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Second Black hole at the Heart of the Milky Way.


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Milky Way galaxy.
Milky Way galaxy.

A French/US team of Astronomers have discovered a second black hole is lurking at the heart of our Milky Way galaxy, completely separate from the supermassive black hole that we've known about for years. This new object, IRS 13E, contains only 1,400 stellar masses, which is much less that the 4 million stellar masses of our supermassive black hole. IRS 13E probably used to be located far away from the galactic centre, where a cluster of stars could safely form. All that's left now are a few massive stars whipping around the black hole as it spirals towards the centre of our galaxy.

Using archived science verification data from the Hokupa’a/QUIRC Adaptive Optics system on Gemini North, a French/US team of Astronomers led by Jean-Pierre Maillard of the Institut d’Astrophysique de Paris has confirmed the physical association of a cluster of massive stars in the Infrared source IRS 13 near the center of the Milky Way galaxy.

The team also used data from Hubble Space Telescope, the Chandra X-Ray Observatory, the Canada-France-Hawai’i telescope (CFHT), and the Very Large Array to provide broad spectral coverage to complement the Gemini data. The Gemini observations consisted of deconvolved H and Kp band images that identified the existence of two formerly undetected sources within IRS 13E. In all, seven individual massive stars appear to be associated with what the team believes was once a larger cluster of massive stars held together by a central intermediate-mass black hole of about 1,300 solar masses. (This black hole is distinct from the black hole at the galactic center which has a mass of about four million solar masses.) The seven individual stars of IRS 13E seen within a diameter of about 0.5" (or projected 0.6 light-year across) are co-moving westward with a similar velocity of about 280 kilometers per second in the plane of the sky.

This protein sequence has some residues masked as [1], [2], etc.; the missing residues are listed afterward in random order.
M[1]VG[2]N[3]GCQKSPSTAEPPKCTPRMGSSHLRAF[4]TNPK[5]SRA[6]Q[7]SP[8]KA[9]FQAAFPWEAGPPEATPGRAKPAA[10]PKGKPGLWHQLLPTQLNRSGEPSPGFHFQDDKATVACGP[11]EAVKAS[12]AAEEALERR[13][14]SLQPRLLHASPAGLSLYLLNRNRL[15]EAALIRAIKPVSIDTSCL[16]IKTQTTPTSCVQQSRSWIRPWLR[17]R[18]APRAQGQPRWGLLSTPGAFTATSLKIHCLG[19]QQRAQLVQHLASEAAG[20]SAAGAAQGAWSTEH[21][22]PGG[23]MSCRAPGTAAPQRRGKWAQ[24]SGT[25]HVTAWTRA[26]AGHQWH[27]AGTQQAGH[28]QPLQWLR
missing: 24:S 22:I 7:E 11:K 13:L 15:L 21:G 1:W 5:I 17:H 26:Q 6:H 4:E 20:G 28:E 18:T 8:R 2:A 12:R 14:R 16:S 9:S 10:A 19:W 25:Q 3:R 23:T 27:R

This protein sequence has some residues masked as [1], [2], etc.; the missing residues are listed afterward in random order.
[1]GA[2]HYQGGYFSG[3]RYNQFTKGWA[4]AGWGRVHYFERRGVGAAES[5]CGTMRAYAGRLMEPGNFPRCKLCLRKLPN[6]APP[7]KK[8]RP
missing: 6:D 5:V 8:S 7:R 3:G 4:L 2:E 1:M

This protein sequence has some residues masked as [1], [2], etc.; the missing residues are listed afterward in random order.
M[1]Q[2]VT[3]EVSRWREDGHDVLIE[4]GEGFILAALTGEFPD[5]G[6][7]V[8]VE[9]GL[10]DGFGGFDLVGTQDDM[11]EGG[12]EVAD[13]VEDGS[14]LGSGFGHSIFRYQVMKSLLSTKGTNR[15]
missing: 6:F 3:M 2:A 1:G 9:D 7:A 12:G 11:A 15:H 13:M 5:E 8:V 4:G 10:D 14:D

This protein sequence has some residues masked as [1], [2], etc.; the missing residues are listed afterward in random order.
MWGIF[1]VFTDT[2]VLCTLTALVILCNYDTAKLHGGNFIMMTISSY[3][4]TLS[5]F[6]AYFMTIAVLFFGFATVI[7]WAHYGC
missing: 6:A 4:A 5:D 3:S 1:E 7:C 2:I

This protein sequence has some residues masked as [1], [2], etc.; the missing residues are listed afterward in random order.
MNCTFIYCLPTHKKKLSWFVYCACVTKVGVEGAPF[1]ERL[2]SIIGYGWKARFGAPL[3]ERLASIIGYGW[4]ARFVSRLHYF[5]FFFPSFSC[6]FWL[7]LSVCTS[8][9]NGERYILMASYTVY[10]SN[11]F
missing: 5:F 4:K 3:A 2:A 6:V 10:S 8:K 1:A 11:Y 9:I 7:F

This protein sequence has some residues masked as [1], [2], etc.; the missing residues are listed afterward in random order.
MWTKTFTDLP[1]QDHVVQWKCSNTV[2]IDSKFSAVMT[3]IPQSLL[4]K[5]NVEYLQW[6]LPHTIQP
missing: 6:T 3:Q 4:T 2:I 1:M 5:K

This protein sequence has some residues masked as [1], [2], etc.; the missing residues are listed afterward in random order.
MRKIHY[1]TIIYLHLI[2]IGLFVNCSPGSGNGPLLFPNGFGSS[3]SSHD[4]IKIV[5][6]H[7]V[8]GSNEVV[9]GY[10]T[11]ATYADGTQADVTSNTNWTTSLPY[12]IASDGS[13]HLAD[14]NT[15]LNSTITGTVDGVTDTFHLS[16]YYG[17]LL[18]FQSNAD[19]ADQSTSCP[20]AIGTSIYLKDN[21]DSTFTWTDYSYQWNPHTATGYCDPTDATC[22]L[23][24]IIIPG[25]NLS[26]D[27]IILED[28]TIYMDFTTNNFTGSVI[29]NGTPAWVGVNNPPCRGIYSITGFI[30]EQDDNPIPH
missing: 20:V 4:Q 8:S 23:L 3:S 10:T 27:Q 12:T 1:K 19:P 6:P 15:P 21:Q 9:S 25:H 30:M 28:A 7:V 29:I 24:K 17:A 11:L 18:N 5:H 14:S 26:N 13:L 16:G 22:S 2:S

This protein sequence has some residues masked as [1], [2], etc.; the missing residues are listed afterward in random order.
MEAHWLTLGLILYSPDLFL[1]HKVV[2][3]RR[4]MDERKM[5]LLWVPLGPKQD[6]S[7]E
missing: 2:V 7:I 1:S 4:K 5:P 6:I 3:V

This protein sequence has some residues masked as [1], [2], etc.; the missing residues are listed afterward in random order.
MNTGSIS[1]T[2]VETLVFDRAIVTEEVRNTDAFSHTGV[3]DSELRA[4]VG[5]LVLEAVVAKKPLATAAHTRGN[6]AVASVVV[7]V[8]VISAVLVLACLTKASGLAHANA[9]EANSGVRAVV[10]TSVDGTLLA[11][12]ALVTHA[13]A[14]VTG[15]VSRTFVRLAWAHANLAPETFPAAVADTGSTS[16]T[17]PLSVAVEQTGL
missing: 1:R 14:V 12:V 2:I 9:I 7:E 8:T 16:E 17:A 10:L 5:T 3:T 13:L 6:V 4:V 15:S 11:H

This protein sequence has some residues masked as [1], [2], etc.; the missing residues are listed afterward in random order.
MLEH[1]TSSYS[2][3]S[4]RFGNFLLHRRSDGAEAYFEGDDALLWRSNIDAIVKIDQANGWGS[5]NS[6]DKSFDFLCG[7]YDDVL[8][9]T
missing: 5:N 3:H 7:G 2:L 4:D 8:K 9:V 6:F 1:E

The compactness of the cluster and the common proper motion of the components suggest that they are kept together by a massive source, a stellar black hole at the center of IRS 13E. The size of the cluster allow to infer a mean orbit radius. The radial velocities (+/- 30 kilometers per second) of the individual stars derived from the BEAR Fourier Transform Spectrometer (CFHT) measurements can be used to estimate the average orbital velocity. The authors then explored a range of orbital assumptions and were able to constraint the mass of the holding black hole to about 1,300 solar masses rather robustly.

The team also speculates that this cluster was once located farther from the galactic center, where the stars could form away from the extreme gravitational influence of the central supermassive black hole. IRS 13E seems to be the wreckage or remnant core of a once larger cluster of stars that is now spiraling towards Sgr A* at the galactic center.

This theory also explains the existence of other massive stars around the galactic center, which are thought to be stars stripped from the cluster due to the gravitational environment around the galaxy’s central black hole.

The Gemini data for this work were obtained by a team led by Francois Rigaut (Gemini Observatory) as part of an adaptive optics demonstration run in July 2000. The results are published in Astronomy and Astrophysics, Volume 423, pgs 155-167 (2004)




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